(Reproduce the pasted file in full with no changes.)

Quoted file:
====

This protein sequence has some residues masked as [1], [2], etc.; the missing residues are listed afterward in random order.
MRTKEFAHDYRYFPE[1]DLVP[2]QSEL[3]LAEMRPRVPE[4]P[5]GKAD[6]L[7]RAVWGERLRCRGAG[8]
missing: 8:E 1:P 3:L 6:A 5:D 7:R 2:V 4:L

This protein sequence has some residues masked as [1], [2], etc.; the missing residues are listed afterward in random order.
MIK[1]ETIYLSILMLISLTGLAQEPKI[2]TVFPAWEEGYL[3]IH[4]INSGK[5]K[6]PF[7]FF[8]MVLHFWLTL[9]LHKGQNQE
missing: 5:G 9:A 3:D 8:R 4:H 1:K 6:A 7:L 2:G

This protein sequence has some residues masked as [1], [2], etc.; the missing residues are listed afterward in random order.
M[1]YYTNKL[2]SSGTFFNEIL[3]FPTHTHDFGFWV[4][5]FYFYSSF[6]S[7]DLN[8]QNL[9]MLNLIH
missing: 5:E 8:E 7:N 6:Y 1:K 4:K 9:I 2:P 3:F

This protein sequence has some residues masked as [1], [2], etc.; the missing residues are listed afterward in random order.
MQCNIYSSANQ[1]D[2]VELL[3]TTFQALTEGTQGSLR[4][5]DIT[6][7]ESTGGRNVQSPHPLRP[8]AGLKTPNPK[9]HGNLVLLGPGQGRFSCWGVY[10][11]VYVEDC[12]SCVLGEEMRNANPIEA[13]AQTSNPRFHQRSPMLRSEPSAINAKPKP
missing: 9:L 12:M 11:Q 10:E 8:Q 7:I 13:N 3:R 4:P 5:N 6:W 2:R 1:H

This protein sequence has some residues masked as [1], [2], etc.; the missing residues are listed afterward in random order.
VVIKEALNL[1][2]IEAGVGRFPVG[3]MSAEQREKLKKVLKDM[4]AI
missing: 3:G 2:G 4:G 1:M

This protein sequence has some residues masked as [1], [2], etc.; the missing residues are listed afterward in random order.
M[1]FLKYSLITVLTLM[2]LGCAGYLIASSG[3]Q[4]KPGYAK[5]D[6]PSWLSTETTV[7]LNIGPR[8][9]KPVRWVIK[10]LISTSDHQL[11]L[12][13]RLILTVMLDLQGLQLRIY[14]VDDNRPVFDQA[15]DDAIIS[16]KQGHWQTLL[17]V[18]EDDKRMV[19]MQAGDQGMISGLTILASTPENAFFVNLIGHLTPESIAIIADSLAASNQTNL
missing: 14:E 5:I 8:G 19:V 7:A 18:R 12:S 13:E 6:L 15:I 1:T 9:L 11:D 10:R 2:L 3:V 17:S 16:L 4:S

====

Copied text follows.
This protein sequence has some residues masked as [1], [2], etc.; the missing residues are listed afterward in random order.
MRTKEFAHDYRYFPE[1]DLVP[2]QSEL[3]LAEMRPRVPE[4]P[5]GKAD[6]L[7]RAVWGERLRCRGAG[8]
missing: 8:E 1:P 3:L 6:A 5:D 7:R 2:V 4:L

This protein sequence has some residues masked as [1], [2], etc.; the missing residues are listed afterward in random order.
MIK[1]ETIYLSILMLISLTGLAQEPKI[2]TVFPAWEEGYL[3]IH[4]INSGK[5]K[6]PF[7]FF[8]MVLHFWLTL[9]LHKGQNQE
missing: 5:G 9:A 3:D 8:R 4:H 1:K 6:A 7:L 2:G

This protein sequence has some residues masked as [1], [2], etc.; the missing residues are listed afterward in random order.
M[1]YYTNKL[2]SSGTFFNEIL[3]FPTHTHDFGFWV[4][5]FYFYSSF[6]S[7]DLN[8]QNL[9]MLNLIH
missing: 5:E 8:E 7:N 6:Y 1:K 4:K 9:I 2:P 3:F

This protein sequence has some residues masked as [1], [2], etc.; the missing residues are listed afterward in random order.
MQCNIYSSANQ[1]D[2]VELL[3]TTFQALTEGTQGSLR[4][5]DIT[6][7]ESTGGRNVQSPHPLRP[8]AGLKTPNPK[9]HGNLVLLGPGQGRFSCWGVY[10][11]VYVEDC[12]SCVLGEEMRNANPIEA[13]AQTSNPRFHQRSPMLRSEPSAINAKPKP
missing: 9:L 12:M 11:Q 10:E 8:Q 7:I 13:N 3:R 4:P 5:N 6:W 2:R 1:H

This protein sequence has some residues masked as [1], [2], etc.; the missing residues are listed afterward in random order.
VVIKEALNL[1][2]IEAGVGRFPVG[3]MSAEQREKLKKVLKDM[4]AI
missing: 3:G 2:G 4:G 1:M

This protein sequence has some residues masked as [1], [2], etc.; the missing residues are listed afterward in random order.
M[1]FLKYSLITVLTLM[2]LGCAGYLIASSG[3]Q[4]KPGYAK[5]D[6]PSWLSTETTV[7]LNIGPR[8][9]KPVRWVIK[10]LISTSDHQL[11]L[12][13]RLILTVMLDLQGLQLRIY[14]VDDNRPVFDQA[15]DDAIIS[16]KQGHWQTLL[17]V[18]EDDKRMV[19]MQAGDQGMISGLTILASTPENAFFVNLIGHLTPESIAIIADSLAASNQTNL
missing: 14:E 5:I 8:G 19:V 7:A 18:R 12:S 13:E 6:L 15:I 1:T 9:L 11:D 10:R 2:L 3:V 17:S 16:L 4:S